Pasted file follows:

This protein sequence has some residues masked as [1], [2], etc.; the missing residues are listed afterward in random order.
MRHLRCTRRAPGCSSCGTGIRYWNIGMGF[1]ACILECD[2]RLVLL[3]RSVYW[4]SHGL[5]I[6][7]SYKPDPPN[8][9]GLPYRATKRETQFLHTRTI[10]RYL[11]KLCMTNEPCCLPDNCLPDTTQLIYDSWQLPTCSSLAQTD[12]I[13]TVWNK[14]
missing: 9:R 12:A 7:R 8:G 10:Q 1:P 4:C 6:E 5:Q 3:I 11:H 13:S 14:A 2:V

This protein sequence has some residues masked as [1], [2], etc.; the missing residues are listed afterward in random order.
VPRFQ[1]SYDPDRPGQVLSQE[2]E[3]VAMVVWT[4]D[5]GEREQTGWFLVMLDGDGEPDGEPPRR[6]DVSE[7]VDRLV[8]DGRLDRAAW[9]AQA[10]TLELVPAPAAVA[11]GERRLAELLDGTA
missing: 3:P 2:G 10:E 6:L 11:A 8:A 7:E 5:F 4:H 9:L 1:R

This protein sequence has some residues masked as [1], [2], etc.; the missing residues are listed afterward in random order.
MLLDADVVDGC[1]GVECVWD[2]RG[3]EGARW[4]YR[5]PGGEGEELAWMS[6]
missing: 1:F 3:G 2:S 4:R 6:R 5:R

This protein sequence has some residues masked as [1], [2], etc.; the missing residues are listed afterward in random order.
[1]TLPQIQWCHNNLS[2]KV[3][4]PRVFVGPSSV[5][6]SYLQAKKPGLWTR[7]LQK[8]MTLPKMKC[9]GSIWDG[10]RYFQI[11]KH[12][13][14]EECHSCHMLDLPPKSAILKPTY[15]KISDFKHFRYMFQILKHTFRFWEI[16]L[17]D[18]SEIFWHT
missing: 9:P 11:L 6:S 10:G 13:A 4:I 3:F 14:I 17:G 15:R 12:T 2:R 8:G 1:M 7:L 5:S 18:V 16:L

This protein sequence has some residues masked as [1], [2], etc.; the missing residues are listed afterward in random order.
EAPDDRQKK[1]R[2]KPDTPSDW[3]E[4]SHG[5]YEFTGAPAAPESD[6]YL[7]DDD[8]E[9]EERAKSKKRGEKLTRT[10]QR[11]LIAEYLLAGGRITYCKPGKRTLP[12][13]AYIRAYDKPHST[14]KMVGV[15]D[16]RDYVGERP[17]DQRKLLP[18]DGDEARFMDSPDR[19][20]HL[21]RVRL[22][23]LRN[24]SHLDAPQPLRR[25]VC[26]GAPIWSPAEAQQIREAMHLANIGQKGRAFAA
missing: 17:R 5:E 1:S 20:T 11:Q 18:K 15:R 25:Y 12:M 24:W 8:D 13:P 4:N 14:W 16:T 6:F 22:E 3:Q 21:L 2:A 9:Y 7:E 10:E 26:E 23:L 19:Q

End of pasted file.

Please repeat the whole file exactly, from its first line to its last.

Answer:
This protein sequence has some residues masked as [1], [2], etc.; the missing residues are listed afterward in random order.
MRHLRCTRRAPGCSSCGTGIRYWNIGMGF[1]ACILECD[2]RLVLL[3]RSVYW[4]SHGL[5]I[6][7]SYKPDPPN[8][9]GLPYRATKRETQFLHTRTI[10]RYL[11]KLCMTNEPCCLPDNCLPDTTQLIYDSWQLPTCSSLAQTD[12]I[13]TVWNK[14]
missing: 9:R 12:A 7:R 8:G 10:Q 1:P 4:C 6:E 5:Q 3:I 11:H 13:S 14:A 2:V

This protein sequence has some residues masked as [1], [2], etc.; the missing residues are listed afterward in random order.
VPRFQ[1]SYDPDRPGQVLSQE[2]E[3]VAMVVWT[4]D[5]GEREQTGWFLVMLDGDGEPDGEPPRR[6]DVSE[7]VDRLV[8]DGRLDRAAW[9]AQA[10]TLELVPAPAAVA[11]GERRLAELLDGTA
missing: 3:P 2:G 10:E 6:L 11:A 8:A 7:E 5:F 4:H 9:L 1:R

This protein sequence has some residues masked as [1], [2], etc.; the missing residues are listed afterward in random order.
MLLDADVVDGC[1]GVECVWD[2]RG[3]EGARW[4]YR[5]PGGEGEELAWMS[6]
missing: 1:F 3:G 2:S 4:R 6:R 5:R

This protein sequence has some residues masked as [1], [2], etc.; the missing residues are listed afterward in random order.
[1]TLPQIQWCHNNLS[2]KV[3][4]PRVFVGPSSV[5][6]SYLQAKKPGLWTR[7]LQK[8]MTLPKMKC[9]GSIWDG[10]RYFQI[11]KH[12][13][14]EECHSCHMLDLPPKSAILKPTY[15]KISDFKHFRYMFQILKHTFRFWEI[16]L[17]D[18]SEIFWHT
missing: 9:P 11:L 6:S 10:G 13:A 4:I 3:F 14:I 17:G 15:R 12:T 2:R 8:G 1:M 7:L 5:S 18:V 16:L

This protein sequence has some residues masked as [1], [2], etc.; the missing residues are listed afterward in random order.
EAPDDRQKK[1]R[2]KPDTPSDW[3]E[4]SHG[5]YEFTGAPAAPESD[6]YL[7]DDD[8]E[9]EERAKSKKRGEKLTRT[10]QR[11]LIAEYLLAGGRITYCKPGKRTLP[12][13]AYIRAYDKPHST[14]KMVGV[15]D[16]RDYVGERP[17]DQRKLLP[18]DGDEARFMDSPDR[19][20]HL[21]RVRL[22][23]LRN[24]SHLDAPQPLRR[25]VC[26]GAPIWSPAEAQQIREAMHLANIGQKGRAFAA
missing: 17:R 5:E 1:S 20:T 11:Q 18:K 15:R 25:Y 12:M 24:W 8:D 13:P 4:N 14:W 16:T 6:F 22:E 3:Q 21:L 2:A 9:Y 7:E 10:E 26:E 23:L 19:Q